In Afghanistan, there are also signs, on both sides, of an ability to see past hating the enemy. There have been on-and-off negotiations with the Taliban and other tribal leaders for years. American and Allied forces are increasingly operating from small outposts -- in military speak, "village stability platforms" -- rather than from just a relatively few large firebases. This shift has been strengthened by the local code of hospitality and protection, one of the tenets of pashtunwali, and there have been almost no so-called green-on-blue attacks by Afghans on Allied forces in these settings. These sneak attacks seem mostly an artifact of the larger, more anonymous settings where the masses intended to form a future Afghan National Army are being trained. In any event, there is hope to be found in the Afghan villages, and in negotiations with the Taliban. It is a hope based on each combatant's recognition of the other's essential humanity, and the willingness to talk across the firing lines that this prompts.

Senior military leaders on both sides of the Western Front a century ago were relentless in driving out feelings of compassion for "the enemy." On some level, they were probably correct in doing so back then, in that massive conventional war. But in today's smaller, more irregular conflicts, it is the very cultivation of empathy, and the actions sparked by such feeling, that may prove to be the key to future victories that all may claim.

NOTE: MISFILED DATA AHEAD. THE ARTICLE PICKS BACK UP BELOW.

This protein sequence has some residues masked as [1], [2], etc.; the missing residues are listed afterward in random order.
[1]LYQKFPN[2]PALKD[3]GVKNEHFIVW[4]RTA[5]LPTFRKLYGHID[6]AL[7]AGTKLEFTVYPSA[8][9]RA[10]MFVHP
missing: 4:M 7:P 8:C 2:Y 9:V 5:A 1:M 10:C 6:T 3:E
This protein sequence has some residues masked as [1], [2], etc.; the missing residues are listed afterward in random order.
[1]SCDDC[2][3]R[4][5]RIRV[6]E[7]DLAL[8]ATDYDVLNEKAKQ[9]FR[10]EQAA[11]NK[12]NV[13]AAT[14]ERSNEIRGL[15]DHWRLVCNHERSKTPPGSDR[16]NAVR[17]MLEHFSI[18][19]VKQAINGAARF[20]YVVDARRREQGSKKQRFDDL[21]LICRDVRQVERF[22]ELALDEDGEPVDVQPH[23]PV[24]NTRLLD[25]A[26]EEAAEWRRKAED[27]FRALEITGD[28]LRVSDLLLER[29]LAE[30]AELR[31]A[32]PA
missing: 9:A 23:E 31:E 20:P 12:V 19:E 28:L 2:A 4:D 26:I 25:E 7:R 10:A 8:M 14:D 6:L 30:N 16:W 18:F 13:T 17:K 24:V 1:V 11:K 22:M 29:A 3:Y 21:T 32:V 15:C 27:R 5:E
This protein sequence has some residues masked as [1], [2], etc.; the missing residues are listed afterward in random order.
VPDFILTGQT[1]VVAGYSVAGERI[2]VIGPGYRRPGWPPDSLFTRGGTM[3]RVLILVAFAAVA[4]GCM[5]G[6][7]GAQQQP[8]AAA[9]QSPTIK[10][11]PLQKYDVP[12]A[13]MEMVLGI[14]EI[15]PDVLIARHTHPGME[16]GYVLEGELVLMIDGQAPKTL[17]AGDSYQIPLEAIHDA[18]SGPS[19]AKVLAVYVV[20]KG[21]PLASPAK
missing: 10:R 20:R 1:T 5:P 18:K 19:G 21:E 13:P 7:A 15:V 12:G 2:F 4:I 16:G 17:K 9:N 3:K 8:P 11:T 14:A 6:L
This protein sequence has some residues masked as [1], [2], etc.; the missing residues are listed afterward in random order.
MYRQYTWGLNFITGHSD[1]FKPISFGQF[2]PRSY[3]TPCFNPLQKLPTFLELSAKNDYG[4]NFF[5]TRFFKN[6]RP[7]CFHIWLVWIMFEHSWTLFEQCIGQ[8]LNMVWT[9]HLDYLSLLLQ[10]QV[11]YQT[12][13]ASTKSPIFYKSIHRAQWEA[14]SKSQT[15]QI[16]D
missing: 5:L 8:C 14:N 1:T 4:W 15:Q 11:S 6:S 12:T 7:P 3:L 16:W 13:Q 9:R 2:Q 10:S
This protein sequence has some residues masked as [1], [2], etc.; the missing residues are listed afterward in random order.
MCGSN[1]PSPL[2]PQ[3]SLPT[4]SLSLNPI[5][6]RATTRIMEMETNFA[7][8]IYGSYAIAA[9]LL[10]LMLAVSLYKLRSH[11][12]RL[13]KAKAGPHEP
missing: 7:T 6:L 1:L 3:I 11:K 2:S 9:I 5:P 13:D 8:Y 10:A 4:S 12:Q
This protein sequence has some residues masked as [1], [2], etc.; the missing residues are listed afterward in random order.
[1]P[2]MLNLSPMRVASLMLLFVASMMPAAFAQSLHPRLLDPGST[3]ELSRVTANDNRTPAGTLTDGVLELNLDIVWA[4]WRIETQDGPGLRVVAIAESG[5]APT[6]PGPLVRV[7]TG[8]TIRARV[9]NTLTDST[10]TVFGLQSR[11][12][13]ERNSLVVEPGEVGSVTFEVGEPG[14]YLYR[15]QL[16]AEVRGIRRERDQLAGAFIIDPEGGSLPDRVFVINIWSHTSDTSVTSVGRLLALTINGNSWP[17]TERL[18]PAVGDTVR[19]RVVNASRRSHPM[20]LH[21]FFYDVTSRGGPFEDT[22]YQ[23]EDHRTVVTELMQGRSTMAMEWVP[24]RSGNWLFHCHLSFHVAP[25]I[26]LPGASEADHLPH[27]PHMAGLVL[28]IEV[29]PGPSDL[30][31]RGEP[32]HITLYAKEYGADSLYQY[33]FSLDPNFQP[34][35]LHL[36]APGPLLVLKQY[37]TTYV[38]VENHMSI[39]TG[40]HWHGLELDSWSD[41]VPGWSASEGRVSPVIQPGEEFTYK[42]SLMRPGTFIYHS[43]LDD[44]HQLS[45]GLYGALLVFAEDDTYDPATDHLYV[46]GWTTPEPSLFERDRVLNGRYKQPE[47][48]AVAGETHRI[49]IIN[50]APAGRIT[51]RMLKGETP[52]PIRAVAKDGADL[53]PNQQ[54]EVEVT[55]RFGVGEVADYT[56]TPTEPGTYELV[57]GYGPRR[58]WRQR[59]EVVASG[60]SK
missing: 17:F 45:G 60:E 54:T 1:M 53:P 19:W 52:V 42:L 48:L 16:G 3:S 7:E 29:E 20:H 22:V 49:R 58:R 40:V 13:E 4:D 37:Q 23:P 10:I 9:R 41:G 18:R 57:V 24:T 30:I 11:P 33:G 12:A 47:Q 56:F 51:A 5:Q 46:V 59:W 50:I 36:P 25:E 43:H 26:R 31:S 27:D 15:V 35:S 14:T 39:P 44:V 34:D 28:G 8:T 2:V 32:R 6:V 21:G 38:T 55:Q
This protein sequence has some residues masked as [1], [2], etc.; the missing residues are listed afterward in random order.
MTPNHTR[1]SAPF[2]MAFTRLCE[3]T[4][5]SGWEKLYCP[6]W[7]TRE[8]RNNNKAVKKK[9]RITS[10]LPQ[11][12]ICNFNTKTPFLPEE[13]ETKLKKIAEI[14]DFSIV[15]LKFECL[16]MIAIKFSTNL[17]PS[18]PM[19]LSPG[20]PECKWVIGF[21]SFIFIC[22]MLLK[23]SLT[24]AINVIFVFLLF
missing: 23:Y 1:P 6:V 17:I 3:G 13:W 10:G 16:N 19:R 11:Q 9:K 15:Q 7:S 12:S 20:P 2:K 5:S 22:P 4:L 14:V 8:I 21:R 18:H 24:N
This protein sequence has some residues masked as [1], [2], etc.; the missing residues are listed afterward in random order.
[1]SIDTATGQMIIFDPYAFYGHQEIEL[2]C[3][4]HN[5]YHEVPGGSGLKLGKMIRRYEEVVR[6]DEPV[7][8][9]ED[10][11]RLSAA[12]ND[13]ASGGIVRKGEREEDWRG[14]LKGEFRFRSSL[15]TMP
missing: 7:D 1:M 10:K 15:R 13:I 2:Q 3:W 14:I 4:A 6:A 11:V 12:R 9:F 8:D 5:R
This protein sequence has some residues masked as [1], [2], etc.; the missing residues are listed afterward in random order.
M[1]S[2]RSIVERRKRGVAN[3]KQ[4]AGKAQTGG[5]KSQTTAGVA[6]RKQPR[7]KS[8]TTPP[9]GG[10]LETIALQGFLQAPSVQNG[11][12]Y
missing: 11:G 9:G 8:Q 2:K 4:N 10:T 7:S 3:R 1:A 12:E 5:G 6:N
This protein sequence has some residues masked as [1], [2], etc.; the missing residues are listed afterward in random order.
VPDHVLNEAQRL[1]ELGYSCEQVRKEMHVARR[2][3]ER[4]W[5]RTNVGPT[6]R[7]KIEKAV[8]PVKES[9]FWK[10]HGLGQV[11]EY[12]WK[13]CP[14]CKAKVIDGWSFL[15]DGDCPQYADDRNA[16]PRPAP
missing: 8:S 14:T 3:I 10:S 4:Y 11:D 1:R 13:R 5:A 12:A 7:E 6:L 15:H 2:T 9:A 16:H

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National Security

Shield of the West

If it weren't for Poland, we'd all be speaking Mongolian right now.

Tadeusz Haska died last week at 93. A long-time chairman of the Polish department at the Defense Language Institute in Monterey, Dr. Haska joined the Resistance to fight the Germans during World War II. Soon after the war he ran for elected office, but was imprisoned when the communists took over Poland. He escaped to Sweden, then returned on a daring boat raid across the Baltic Sea to spirit his wife out of the country. They made it to America in 1949 and he began his Cold War career educating our service members during the protracted struggle against the Soviets.

In many ways, Dr. Haska personified the indomitable Polish spirit, something that neither Nazi terror nor communist control could ever break. Indeed, even as we marvel today at the people power of the Arab Spring and the "color revolutions" in Ukraine and Georgia a decade ago, our gaze should extend back to an earlier mass movement: Poland's Solidarity. Not only did the rising there free the Poles, it also sparked the collapse of Soviet control in central Europe.